Belzec: The Made Undead imagines an undead plague in a Nazi concentration camp. A group of American POW’s attempt to escape, even harder now, when they ‘can’t tell the living from the dead.’
In addition to Belzec, I’ve also written a screenplay for my second novel, The Happy Soul Industry. While not entered into any festivals (yet), it is in the hands of some very good people.
As usual I didn’t sleep a wink on the plane, even though I was in business class, buffeted by droning engines, able to fully recline should I desire to. None of that mattered, I might as well have been straddling one of the engines. I don’t sleep on planes. Never could. Even when I drank all I got was drunk. Years later, I’ve learned to just read and write and watch a movie.
Today, flying from Chicago to Madrid was roughly seven hours. By the time I finished my dinner, I’d managed to kill almost three of them. Unfortunately, the movie player was acting up, though I wasn’t upset because the selection of videos was lame: “Rabbit Hole” and “Country Strong.” Pass. Fortunately, I’d brought along an excellent book, the memoir “Townie” by Andre Dubus III. Sometime after the first hundred pages dawn was flirting at my window.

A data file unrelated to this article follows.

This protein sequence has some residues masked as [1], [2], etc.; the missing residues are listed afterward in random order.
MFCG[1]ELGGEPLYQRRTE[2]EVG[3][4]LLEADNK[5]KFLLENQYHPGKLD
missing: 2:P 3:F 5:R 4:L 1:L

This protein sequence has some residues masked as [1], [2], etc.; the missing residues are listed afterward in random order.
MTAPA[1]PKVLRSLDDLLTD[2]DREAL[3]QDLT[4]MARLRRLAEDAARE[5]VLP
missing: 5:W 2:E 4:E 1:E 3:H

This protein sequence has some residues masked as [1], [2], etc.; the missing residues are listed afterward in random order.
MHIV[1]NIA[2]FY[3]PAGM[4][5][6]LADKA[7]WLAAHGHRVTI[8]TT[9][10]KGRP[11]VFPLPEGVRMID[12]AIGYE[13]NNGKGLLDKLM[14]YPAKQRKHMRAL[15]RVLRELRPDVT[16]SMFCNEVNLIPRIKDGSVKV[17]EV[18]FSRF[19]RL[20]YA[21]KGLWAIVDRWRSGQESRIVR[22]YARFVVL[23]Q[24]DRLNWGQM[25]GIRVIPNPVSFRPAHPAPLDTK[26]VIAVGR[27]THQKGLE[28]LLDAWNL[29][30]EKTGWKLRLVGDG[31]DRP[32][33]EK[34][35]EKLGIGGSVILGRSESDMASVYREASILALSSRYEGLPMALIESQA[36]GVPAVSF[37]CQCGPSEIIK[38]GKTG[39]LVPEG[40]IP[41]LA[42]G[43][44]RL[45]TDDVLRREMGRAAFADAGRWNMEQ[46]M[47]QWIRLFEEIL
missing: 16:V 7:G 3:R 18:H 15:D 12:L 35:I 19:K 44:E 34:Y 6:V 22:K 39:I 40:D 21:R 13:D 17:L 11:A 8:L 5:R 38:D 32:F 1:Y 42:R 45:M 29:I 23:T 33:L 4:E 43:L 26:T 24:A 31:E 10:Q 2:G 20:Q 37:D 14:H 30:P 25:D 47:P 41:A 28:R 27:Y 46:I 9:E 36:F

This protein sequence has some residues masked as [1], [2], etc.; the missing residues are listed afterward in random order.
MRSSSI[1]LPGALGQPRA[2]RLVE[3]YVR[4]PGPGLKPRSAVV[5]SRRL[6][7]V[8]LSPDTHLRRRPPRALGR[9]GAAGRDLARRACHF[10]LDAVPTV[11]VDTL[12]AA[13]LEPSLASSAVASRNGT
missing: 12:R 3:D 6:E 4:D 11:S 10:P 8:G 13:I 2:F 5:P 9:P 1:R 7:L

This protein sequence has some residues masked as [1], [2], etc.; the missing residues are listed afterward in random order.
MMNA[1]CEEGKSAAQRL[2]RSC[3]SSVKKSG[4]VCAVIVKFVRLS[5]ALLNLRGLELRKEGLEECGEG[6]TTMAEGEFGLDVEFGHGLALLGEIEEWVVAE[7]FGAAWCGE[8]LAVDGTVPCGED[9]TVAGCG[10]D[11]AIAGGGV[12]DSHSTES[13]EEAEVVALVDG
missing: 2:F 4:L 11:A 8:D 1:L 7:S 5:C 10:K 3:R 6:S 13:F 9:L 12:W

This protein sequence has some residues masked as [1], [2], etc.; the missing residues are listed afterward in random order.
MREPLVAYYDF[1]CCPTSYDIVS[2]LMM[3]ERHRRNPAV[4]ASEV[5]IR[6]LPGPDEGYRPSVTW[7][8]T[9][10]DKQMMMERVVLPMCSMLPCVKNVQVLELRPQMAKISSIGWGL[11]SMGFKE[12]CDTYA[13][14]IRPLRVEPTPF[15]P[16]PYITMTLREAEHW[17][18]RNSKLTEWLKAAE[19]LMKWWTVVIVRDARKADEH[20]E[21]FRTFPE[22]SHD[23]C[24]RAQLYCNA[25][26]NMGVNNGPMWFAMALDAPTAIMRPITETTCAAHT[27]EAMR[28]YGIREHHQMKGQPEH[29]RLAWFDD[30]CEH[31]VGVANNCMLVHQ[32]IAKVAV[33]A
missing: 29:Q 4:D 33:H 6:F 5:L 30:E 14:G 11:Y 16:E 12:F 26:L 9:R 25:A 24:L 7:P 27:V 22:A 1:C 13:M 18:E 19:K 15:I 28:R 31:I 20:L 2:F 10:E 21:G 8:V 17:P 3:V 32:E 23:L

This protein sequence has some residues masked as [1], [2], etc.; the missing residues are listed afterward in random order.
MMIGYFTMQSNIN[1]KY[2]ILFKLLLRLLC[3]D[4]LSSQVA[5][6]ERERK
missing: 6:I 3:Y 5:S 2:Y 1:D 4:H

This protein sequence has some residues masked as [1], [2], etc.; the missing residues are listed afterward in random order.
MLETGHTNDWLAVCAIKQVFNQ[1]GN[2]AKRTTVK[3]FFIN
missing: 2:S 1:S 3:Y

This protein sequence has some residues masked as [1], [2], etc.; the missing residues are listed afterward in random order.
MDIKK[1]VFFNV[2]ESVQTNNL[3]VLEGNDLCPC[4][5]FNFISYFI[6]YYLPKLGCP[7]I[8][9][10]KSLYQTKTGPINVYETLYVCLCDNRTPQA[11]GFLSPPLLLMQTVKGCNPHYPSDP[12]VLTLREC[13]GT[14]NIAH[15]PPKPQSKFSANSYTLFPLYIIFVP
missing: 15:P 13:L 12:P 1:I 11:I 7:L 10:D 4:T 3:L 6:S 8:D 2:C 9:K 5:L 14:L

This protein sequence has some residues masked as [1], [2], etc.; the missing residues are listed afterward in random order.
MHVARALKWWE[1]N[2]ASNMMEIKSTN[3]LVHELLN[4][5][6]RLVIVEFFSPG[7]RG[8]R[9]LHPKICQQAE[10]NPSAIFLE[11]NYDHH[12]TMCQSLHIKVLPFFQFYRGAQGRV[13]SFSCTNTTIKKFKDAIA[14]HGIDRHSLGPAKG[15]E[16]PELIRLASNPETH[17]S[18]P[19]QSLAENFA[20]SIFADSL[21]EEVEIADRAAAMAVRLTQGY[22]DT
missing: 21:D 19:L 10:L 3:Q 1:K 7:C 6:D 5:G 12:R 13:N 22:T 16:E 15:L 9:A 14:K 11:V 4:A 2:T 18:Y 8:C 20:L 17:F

Fill out the pointless immigration form. Seriously, what is the point? These are SO EASILLY FORGED. I didn’t even bother writing the correct flight numbers… All that remains is landing safely, getting my tired ass through customs (presumably with my bag), finding my driver (hardly a gimmie), and getting to the Intercontinental Hotel, hopefully before noon.
I know this isn’t a travel blog but travel is what I’m doing, so attribute the above paragraphs to my scrambled brains. Tomorrow I make a presentation on outdoor advertising to FEPE, the European Advertising Federation. It’s the same speech I did in Michigan last week. Only better ;-)
Update from my hotel room: